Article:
From the white shores of the Saale towards the Baltic coast. Circle line via Ostkreuz, almost 180 degrees anti-clockwise. In the days of the sector border they said the city got darker after Sonnenallee Station. Really it was just greyer.

In the capital city of East Germany, Walter Ulbricht scratched out the area around Alexanderplatz. The quarter around St. George’s Church vanished entirely from the map to make way for car-friendly eight-lane streets and buildings like shoeboxes. All that remained of Fisher’s Island was its name. In the end, the blueprints of Alt-Kölln, Luisenstadt and Königsstadt were white with occasional blue lines and dots – elongated 11-storey houses and square tower blocks. The white was empty space, also known as ‘light, air and sun.’ Subsequent dictators great and small soon ran out of money and energy. Even now, the circle line passes between old-style backyards on display alongside the S-Bahn’s elevated tracks between Ostkreuz and Schönhauser Allee.

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Willy Brandt’s ‘Red Vineta’

Circle line to Gesundbrunnen Station. Rear exit Swinemünder Straße. Turn right at the corner of Rügener Straße. When Werner Kohn photographed his way along Putbusser Straße in March 1976, most of the buildings between Rügener and Lortzingstraße had been emptied of their tenants, their ground floors bricked up. The war hadn’t torn a single gap in the rows of houses on the South side. Now empty window caverns yawned here, their cross bars broken out, the glass smashed with cobbles from the pavement. Only in Number 44 had one man made a temporary stand against his relocation and was looking out of the window at the empty street, while the Engelhardt-Klause one floor down from him still seemed to be serving beer and schnapps to soften the trials and tribulations of the last upright residents of Wedding, before the drinkers and the barman alike were carted off to the Märkisches Viertel or Gropiusstadt on the edges of town. Here, urban redevelopment meant not only more comfort, but also pacification. The disappearance of the buildings and the relocation of 39,000 people spelled out the end of a working-class area where the spectre of communism still cast its shadow, at least in the nightmares of West Berlin’s politicians. In fact, after the Nazis, Walter Ulbricht’s politics in the East of the city had exorcized communism among the people of Wedding once and for all.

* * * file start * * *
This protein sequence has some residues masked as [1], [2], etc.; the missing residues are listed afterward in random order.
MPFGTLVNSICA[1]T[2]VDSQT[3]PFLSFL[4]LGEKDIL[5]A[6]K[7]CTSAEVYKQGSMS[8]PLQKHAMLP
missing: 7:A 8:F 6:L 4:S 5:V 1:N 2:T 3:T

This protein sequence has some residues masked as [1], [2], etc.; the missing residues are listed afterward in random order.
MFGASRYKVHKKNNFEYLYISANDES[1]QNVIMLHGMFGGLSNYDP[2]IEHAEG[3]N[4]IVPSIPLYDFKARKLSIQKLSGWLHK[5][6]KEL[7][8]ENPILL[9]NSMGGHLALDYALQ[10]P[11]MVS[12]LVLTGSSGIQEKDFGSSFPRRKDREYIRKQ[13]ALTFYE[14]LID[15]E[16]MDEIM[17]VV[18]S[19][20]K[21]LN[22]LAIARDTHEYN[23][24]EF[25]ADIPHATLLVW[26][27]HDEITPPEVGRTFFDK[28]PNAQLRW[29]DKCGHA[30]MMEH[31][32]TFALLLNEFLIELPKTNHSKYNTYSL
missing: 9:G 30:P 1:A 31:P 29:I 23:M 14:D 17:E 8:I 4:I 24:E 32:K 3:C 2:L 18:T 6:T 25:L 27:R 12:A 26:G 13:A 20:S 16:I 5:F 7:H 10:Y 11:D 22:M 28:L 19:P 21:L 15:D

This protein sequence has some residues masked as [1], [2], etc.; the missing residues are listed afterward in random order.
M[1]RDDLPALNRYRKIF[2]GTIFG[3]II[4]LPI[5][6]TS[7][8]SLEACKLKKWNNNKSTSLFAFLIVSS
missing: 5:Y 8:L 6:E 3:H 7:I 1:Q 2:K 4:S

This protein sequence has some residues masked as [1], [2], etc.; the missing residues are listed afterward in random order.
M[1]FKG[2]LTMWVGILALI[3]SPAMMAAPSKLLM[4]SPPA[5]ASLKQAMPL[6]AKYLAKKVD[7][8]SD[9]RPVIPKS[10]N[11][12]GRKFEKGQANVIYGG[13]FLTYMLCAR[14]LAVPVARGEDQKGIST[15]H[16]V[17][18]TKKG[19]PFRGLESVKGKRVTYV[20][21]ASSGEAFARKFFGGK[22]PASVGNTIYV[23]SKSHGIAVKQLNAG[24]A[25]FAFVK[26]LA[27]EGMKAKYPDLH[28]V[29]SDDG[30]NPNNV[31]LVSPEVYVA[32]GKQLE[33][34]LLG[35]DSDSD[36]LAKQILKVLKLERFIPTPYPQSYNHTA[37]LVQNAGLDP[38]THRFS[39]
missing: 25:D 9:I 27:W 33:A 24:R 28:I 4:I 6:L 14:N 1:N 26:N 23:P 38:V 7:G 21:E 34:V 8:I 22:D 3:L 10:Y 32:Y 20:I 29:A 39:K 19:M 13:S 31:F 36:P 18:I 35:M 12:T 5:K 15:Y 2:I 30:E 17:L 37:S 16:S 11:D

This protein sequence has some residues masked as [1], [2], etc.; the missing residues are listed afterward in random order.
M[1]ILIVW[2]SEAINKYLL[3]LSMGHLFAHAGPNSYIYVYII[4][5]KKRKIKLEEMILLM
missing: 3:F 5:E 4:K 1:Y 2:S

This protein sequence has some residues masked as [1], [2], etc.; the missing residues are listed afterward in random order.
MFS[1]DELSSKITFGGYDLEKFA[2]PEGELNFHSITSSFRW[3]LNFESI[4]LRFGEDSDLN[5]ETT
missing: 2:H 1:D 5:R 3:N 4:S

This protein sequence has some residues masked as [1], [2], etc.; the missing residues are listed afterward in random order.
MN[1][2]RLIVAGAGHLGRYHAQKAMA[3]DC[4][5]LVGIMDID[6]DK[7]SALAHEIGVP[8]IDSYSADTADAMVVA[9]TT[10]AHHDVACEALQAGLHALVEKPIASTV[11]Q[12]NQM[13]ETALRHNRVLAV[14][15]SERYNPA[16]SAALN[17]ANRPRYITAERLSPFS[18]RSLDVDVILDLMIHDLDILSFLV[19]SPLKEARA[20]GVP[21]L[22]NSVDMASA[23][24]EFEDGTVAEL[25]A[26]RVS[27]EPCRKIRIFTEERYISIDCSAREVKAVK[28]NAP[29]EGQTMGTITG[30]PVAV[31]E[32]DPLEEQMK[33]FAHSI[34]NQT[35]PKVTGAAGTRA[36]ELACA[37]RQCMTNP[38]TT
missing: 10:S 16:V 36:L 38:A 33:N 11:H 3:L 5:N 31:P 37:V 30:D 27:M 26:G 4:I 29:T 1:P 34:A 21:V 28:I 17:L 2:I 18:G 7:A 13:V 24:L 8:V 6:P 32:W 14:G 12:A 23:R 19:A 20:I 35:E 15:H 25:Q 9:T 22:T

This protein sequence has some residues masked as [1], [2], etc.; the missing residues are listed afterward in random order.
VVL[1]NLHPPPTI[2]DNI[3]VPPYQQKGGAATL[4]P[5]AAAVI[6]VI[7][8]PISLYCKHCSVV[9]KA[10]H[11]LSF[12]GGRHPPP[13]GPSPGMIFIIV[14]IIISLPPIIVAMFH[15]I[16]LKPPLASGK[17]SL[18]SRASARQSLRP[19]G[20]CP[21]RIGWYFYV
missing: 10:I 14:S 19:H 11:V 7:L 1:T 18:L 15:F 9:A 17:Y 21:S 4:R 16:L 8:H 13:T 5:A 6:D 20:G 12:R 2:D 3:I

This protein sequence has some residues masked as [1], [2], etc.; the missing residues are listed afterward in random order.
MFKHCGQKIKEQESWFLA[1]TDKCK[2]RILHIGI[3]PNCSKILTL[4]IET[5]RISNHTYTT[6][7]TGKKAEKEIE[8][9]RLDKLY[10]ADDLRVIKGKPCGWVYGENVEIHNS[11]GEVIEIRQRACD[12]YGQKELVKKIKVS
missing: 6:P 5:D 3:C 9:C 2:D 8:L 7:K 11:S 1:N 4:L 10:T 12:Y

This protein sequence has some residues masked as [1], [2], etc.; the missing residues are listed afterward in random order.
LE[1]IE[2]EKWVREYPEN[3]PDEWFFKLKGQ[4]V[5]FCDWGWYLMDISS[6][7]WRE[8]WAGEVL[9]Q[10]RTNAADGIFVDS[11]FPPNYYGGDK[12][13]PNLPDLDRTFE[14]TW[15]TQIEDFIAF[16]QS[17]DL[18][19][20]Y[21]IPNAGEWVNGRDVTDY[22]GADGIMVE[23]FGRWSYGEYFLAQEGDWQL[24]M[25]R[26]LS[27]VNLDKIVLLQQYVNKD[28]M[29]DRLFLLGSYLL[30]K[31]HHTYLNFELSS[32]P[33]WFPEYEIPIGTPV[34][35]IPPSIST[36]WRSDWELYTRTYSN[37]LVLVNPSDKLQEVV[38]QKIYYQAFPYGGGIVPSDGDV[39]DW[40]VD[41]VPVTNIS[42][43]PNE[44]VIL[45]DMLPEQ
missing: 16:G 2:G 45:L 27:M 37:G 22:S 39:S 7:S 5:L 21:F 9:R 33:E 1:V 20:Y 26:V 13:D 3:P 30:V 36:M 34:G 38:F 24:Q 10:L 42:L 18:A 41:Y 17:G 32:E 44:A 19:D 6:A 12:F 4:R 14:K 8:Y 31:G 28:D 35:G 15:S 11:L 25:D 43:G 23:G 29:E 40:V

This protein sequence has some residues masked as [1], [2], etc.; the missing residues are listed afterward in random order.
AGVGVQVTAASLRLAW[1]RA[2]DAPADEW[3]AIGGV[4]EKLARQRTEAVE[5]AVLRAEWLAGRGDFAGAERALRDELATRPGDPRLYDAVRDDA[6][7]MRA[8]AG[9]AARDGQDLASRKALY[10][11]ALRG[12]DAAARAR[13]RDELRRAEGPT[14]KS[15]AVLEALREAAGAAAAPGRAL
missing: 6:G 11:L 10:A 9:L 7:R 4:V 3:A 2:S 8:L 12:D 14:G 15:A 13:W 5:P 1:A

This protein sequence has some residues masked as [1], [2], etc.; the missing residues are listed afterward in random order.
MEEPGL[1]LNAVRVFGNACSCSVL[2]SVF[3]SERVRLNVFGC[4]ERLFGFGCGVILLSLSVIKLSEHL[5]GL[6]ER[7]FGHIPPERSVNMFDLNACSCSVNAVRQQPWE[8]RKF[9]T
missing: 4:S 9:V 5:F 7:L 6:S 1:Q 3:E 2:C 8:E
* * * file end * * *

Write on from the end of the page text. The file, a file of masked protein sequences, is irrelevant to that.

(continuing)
When the Wall was built, the residents of the neighbourhood around Brunnenstraße had ended up in a dead-end, so the area lent itself to urban planning experiments. Here, in the Social Democrat Willy Brandt’s constituency, it was full steam ahead for ‘construction as symbolic politics.’ For the reconstruction of Wedding, soon revealed as its eradication, a gigantic money-wasting machine was set in motion, private land was bought up by noncommercial housing associations, old houses demolished and new ones built that looked thin-skinned and made only for sleeping in, even from a distance.